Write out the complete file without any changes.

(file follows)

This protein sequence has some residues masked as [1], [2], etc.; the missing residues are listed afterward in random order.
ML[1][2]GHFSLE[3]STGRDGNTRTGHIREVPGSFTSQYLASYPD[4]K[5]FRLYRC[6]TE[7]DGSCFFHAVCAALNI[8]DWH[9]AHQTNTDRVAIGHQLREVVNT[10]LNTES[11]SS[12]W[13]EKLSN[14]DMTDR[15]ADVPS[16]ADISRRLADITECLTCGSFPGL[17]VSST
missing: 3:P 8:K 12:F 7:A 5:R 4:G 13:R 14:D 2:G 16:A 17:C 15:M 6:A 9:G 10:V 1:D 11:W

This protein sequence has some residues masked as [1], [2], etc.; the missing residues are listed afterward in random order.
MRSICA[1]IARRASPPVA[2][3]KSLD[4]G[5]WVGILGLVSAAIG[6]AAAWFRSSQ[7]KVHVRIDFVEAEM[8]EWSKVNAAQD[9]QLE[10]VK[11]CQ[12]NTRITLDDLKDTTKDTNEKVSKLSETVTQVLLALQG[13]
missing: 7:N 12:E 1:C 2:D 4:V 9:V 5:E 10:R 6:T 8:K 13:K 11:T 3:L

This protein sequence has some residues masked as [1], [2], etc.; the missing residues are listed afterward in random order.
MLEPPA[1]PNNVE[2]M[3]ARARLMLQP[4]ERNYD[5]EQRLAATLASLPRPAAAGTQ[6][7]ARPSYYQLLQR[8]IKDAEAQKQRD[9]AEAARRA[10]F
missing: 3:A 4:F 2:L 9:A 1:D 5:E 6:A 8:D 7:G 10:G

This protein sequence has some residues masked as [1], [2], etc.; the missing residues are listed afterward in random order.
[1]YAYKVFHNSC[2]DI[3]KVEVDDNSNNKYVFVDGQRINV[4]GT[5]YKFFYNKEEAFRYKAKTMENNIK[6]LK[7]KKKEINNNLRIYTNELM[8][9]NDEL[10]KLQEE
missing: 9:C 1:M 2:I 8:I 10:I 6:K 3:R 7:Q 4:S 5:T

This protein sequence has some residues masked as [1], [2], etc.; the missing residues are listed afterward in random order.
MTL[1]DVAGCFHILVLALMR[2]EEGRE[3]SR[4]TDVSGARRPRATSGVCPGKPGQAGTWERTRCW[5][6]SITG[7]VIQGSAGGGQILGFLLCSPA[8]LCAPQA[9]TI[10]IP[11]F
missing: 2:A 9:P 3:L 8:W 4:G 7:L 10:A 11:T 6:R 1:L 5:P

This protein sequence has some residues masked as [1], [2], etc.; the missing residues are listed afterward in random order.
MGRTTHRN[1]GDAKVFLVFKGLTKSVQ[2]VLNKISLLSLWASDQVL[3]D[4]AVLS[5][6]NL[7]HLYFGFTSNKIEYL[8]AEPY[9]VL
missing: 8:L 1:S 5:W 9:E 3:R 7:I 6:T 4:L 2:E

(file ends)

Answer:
This protein sequence has some residues masked as [1], [2], etc.; the missing residues are listed afterward in random order.
ML[1][2]GHFSLE[3]STGRDGNTRTGHIREVPGSFTSQYLASYPD[4]K[5]FRLYRC[6]TE[7]DGSCFFHAVCAALNI[8]DWH[9]AHQTNTDRVAIGHQLREVVNT[10]LNTES[11]SS[12]W[13]EKLSN[14]DMTDR[15]ADVPS[16]ADISRRLADITECLTCGSFPGL[17]VSST
missing: 3:P 8:K 12:F 7:A 5:R 4:G 13:R 14:D 2:G 16:A 17:C 15:M 6:A 9:G 10:V 1:D 11:W

This protein sequence has some residues masked as [1], [2], etc.; the missing residues are listed afterward in random order.
MRSICA[1]IARRASPPVA[2][3]KSLD[4]G[5]WVGILGLVSAAIG[6]AAAWFRSSQ[7]KVHVRIDFVEAEM[8]EWSKVNAAQD[9]QLE[10]VK[11]CQ[12]NTRITLDDLKDTTKDTNEKVSKLSETVTQVLLALQG[13]
missing: 7:N 12:E 1:C 2:D 4:V 9:V 5:E 10:R 6:T 8:K 13:K 11:T 3:L

This protein sequence has some residues masked as [1], [2], etc.; the missing residues are listed afterward in random order.
MLEPPA[1]PNNVE[2]M[3]ARARLMLQP[4]ERNYD[5]EQRLAATLASLPRPAAAGTQ[6][7]ARPSYYQLLQR[8]IKDAEAQKQRD[9]AEAARRA[10]F
missing: 3:A 4:F 2:L 9:A 1:D 5:E 6:A 8:D 7:G 10:G

This protein sequence has some residues masked as [1], [2], etc.; the missing residues are listed afterward in random order.
[1]YAYKVFHNSC[2]DI[3]KVEVDDNSNNKYVFVDGQRINV[4]GT[5]YKFFYNKEEAFRYKAKTMENNIK[6]LK[7]KKKEINNNLRIYTNELM[8][9]NDEL[10]KLQEE
missing: 9:C 1:M 2:I 8:I 10:I 6:K 3:R 7:Q 4:S 5:T

This protein sequence has some residues masked as [1], [2], etc.; the missing residues are listed afterward in random order.
MTL[1]DVAGCFHILVLALMR[2]EEGRE[3]SR[4]TDVSGARRPRATSGVCPGKPGQAGTWERTRCW[5][6]SITG[7]VIQGSAGGGQILGFLLCSPA[8]LCAPQA[9]TI[10]IP[11]F
missing: 2:A 9:P 3:L 8:W 4:G 7:L 10:A 11:T 6:R 1:L 5:P

This protein sequence has some residues masked as [1], [2], etc.; the missing residues are listed afterward in random order.
MGRTTHRN[1]GDAKVFLVFKGLTKSVQ[2]VLNKISLLSLWASDQVL[3]D[4]AVLS[5][6]NL[7]HLYFGFTSNKIEYL[8]AEPY[9]VL
missing: 8:L 1:S 5:W 9:E 3:R 7:I 6:T 4:L 2:E